First impressions matter. And when you’ve been invited to present to a crowd of leaders or peers trying to convey an important company message, strategy or initiative, they really matter. Your speaking “performance” is often judged within the first 30 seconds of your presentation, and your competency, knowledge and authority on the subject—well they are evaluated in less than a minute. Sounds intimidating? So what’s a presenter to do?
You might think these five reminders are “no-brainers” when it comes to presenting within your own organization, but so many presenters pay little attention to these must-dos.
1) Prepare well. Know your audience, know your subject and anticipate the questions your audience will ask in advance. Everyone focuses their time and energy on creating their slides; consider putting just as much energy into the talk track for the story you are telling.
2) “Tell” your story. Don’t distract your audience with cluttered, overly engineered graphics and wordy slides. Challenge yourself: if your slide deck contains 15 slides for a 30 minute presentation, consider cutting half of them. Spend more time telling the story with fewer slides. Help your audience focus on you and the story you are telling.
Keep it simple: simple slides, simple stories that are meaningful to your audience and a simple, dynamic presentation style that leaves your audience wanting to know more. Stories are told through examples. These are success stories, challenges overcome, opportunities taken or missed, pitfalls and disasters. Your audience wants to learn from your success, but they really want to avoid those epic fails—so air the dirty laundry. Remember, any speaker can relay the facts and details; great speakers tell the stories behind them.
3) Don’t underestimate the delivery: Let’s face it, your audience will never be as excited about your presentation as you are, so be dynamic, infuse humor (or at least periodic smiles; no one wants to be bored into submission by a monotone speaker who presents like they’d rather be somewhere else), let your audience relate to you (give them a reason to sit up, put away their phone or tablet and listen to you).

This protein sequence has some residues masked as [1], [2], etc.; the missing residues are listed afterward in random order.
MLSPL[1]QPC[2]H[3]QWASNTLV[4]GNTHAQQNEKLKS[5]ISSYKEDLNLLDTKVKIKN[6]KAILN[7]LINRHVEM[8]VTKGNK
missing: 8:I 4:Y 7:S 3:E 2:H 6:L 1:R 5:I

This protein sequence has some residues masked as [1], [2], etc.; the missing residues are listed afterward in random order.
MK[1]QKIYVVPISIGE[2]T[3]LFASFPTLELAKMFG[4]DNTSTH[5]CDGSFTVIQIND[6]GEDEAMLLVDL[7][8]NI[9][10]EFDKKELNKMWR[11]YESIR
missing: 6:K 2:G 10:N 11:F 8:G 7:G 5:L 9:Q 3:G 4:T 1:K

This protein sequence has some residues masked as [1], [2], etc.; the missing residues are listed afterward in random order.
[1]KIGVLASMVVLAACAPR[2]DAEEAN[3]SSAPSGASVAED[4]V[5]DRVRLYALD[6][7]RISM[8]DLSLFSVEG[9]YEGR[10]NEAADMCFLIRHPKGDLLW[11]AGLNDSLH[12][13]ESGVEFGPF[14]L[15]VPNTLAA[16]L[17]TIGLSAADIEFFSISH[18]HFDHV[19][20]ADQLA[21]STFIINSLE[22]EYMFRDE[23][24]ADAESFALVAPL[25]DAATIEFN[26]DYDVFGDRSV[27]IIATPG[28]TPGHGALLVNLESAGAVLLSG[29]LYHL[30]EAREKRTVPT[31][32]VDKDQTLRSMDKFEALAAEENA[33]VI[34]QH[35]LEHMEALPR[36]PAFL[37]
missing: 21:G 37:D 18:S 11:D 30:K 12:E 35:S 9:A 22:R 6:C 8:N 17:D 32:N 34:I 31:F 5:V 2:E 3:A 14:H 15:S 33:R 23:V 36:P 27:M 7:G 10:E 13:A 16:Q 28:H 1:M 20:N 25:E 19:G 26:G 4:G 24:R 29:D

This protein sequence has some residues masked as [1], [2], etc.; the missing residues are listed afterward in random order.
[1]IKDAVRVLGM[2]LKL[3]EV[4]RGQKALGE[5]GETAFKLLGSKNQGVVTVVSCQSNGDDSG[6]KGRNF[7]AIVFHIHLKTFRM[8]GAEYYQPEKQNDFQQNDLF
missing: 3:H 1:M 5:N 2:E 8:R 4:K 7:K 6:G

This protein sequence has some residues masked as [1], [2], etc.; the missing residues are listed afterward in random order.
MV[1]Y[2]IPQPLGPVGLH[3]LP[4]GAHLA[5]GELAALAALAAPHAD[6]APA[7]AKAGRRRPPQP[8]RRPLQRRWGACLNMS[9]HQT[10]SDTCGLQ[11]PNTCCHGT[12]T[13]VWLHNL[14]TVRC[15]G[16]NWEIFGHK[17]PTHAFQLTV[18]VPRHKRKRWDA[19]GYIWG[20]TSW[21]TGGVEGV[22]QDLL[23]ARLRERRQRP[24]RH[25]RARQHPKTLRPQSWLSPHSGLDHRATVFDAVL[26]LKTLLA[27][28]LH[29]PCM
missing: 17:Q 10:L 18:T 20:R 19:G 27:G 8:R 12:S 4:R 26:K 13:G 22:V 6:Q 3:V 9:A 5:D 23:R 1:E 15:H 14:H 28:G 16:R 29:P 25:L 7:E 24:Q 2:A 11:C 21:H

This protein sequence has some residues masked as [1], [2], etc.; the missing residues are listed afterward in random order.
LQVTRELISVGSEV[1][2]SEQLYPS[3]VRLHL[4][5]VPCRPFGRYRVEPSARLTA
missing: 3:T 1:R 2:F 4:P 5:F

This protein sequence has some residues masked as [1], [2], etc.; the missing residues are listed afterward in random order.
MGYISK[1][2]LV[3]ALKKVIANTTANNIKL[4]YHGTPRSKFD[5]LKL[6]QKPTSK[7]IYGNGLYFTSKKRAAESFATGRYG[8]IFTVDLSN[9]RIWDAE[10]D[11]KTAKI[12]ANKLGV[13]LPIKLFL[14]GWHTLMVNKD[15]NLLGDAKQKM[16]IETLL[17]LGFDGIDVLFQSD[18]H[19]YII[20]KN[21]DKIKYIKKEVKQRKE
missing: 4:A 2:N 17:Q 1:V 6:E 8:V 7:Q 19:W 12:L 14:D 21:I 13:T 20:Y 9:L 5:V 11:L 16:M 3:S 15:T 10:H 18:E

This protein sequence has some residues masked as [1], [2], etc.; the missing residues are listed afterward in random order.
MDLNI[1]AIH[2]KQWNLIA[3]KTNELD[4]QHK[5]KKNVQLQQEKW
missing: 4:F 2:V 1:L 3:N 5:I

4) Dress up your slides. You wouldn’t think of wearing your tattered old sweatpants and a dirty t-shirt to make a presentation. Same thing goes for your slides. If you’re using the same old slides to make your point, and they appeared worn and antiquated last year when you presented them, it might be time for a refresh and a bit of spit and polish. Consider giving the slides you absolutely must have a design lift. Hire a design guru to refresh your slides, images and graphics; to embed new images where it makes sense and to ensure your slides meet your internal branding standards.
5) Invite interaction. Gone are the days where the presentation ends with a Q&A, and if time runs out —oh well. If you want an engaged audience, invite them to interject with questions as you tell your story (but be careful to stay on topic as you do so). Stop at key points during your story telling to ask your audience a question (consider polling your audience at the start and end of your presentation; be sure to share the immediate responses by incorporating feedback into your story). Be flexible, and don’t be afraid to go off script to address a key issue or question.
It’s really a no-brainer, when presenting to leaders and peers, “you only get one chance to make a first impression.”
Author: Danielle MacDonald